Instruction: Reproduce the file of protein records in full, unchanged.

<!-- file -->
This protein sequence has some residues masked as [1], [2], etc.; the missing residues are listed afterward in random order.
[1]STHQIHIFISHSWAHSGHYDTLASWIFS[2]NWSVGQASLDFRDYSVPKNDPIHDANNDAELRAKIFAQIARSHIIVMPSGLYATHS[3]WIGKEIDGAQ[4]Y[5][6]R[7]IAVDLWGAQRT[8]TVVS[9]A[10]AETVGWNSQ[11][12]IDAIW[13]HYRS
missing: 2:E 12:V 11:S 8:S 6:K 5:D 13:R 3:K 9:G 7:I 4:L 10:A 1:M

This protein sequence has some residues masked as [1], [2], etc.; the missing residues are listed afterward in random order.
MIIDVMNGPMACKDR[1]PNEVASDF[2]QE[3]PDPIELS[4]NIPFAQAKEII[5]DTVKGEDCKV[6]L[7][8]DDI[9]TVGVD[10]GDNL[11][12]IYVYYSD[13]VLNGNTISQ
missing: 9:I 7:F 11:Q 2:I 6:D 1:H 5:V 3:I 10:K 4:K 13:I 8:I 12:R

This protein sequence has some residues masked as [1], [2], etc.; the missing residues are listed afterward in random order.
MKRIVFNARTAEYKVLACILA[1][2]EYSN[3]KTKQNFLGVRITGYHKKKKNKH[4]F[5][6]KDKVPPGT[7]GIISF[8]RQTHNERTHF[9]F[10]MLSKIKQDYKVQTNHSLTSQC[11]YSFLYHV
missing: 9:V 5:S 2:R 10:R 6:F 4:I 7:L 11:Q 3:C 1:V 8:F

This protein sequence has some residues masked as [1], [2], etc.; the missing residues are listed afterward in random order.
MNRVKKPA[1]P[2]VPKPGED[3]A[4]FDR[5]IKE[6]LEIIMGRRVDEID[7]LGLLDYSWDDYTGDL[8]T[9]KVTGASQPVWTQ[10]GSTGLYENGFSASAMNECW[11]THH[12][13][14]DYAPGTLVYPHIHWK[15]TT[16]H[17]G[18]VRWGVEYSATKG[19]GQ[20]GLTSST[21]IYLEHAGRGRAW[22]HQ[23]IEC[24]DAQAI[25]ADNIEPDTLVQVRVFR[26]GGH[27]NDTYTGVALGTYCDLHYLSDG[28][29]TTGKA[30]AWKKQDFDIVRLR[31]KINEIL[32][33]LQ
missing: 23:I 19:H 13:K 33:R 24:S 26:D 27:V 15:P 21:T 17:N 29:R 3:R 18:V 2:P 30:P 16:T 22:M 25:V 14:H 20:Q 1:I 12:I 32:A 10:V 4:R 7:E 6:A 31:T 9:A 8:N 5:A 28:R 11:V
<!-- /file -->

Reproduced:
This protein sequence has some residues masked as [1], [2], etc.; the missing residues are listed afterward in random order.
[1]STHQIHIFISHSWAHSGHYDTLASWIFS[2]NWSVGQASLDFRDYSVPKNDPIHDANNDAELRAKIFAQIARSHIIVMPSGLYATHS[3]WIGKEIDGAQ[4]Y[5][6]R[7]IAVDLWGAQRT[8]TVVS[9]A[10]AETVGWNSQ[11][12]IDAIW[13]HYRS
missing: 2:E 12:V 11:S 8:S 6:K 5:D 13:R 3:K 9:G 7:I 4:L 10:A 1:M

This protein sequence has some residues masked as [1], [2], etc.; the missing residues are listed afterward in random order.
MIIDVMNGPMACKDR[1]PNEVASDF[2]QE[3]PDPIELS[4]NIPFAQAKEII[5]DTVKGEDCKV[6]L[7][8]DDI[9]TVGVD[10]GDNL[11][12]IYVYYSD[13]VLNGNTISQ
missing: 9:I 7:F 11:Q 2:I 6:D 1:H 5:V 3:I 10:K 4:K 13:I 8:I 12:R

This protein sequence has some residues masked as [1], [2], etc.; the missing residues are listed afterward in random order.
MKRIVFNARTAEYKVLACILA[1][2]EYSN[3]KTKQNFLGVRITGYHKKKKNKH[4]F[5][6]KDKVPPGT[7]GIISF[8]RQTHNERTHF[9]F[10]MLSKIKQDYKVQTNHSLTSQC[11]YSFLYHV
missing: 9:V 5:S 2:R 10:R 6:F 4:I 7:L 11:Q 3:C 1:V 8:F

This protein sequence has some residues masked as [1], [2], etc.; the missing residues are listed afterward in random order.
MNRVKKPA[1]P[2]VPKPGED[3]A[4]FDR[5]IKE[6]LEIIMGRRVDEID[7]LGLLDYSWDDYTGDL[8]T[9]KVTGASQPVWTQ[10]GSTGLYENGFSASAMNECW[11]THH[12][13][14]DYAPGTLVYPHIHWK[15]TT[16]H[17]G[18]VRWGVEYSATKG[19]GQ[20]GLTSST[21]IYLEHAGRGRAW[22]HQ[23]IEC[24]DAQAI[25]ADNIEPDTLVQVRVFR[26]GGH[27]NDTYTGVALGTYCDLHYLSDG[28][29]TTGKA[30]AWKKQDFDIVRLR[31]KINEIL[32][33]LQ
missing: 23:I 19:H 13:K 33:R 24:S 26:D 27:V 15:P 21:T 17:N 29:R 3:R 18:V 2:P 30:P 16:T 22:M 25:V 14:H 20:Q 1:I 12:I 32:A 10:V 4:R 7:E 6:A 31:T 9:A 8:N 5:A 28:R 11:V